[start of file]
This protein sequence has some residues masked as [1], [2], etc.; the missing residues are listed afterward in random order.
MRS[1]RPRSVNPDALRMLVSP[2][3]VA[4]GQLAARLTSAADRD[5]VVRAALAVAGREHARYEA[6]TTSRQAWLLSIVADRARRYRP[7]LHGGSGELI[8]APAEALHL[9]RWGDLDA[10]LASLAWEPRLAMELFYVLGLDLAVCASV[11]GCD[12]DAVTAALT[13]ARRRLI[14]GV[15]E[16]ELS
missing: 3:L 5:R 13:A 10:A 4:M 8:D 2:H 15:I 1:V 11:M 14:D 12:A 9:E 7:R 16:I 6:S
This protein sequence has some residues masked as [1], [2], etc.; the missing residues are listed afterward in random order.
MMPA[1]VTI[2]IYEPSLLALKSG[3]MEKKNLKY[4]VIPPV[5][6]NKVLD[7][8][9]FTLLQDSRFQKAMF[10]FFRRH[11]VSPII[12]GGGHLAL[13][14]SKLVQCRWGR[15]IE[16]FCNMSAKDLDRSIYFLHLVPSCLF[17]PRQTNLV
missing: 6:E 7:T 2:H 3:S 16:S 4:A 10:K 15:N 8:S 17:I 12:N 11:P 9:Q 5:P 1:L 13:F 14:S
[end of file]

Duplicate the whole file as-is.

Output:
This protein sequence has some residues masked as [1], [2], etc.; the missing residues are listed afterward in random order.
MRS[1]RPRSVNPDALRMLVSP[2][3]VA[4]GQLAARLTSAADRD[5]VVRAALAVAGREHARYEA[6]TTSRQAWLLSIVADRARRYRP[7]LHGGSGELI[8]APAEALHL[9]RWGDLDA[10]LASLAWEPRLAMELFYVLGLDLAVCASV[11]GCD[12]DAVTAALT[13]ARRRLI[14]GV[15]E[16]ELS
missing: 3:L 5:R 13:A 10:A 4:M 8:D 2:H 15:I 1:V 11:M 14:D 12:A 9:E 7:R 16:I 6:S
This protein sequence has some residues masked as [1], [2], etc.; the missing residues are listed afterward in random order.
MMPA[1]VTI[2]IYEPSLLALKSG[3]MEKKNLKY[4]VIPPV[5][6]NKVLD[7][8][9]FTLLQDSRFQKAMF[10]FFRRH[11]VSPII[12]GGGHLAL[13][14]SKLVQCRWGR[15]IE[16]FCNMSAKDLDRSIYFLHLVPSCLF[17]PRQTNLV
missing: 6:E 7:T 2:H 3:S 16:S 4:A 10:K 15:N 8:S 17:I 12:N 11:P 9:Q 5:P 1:L 13:F 14:S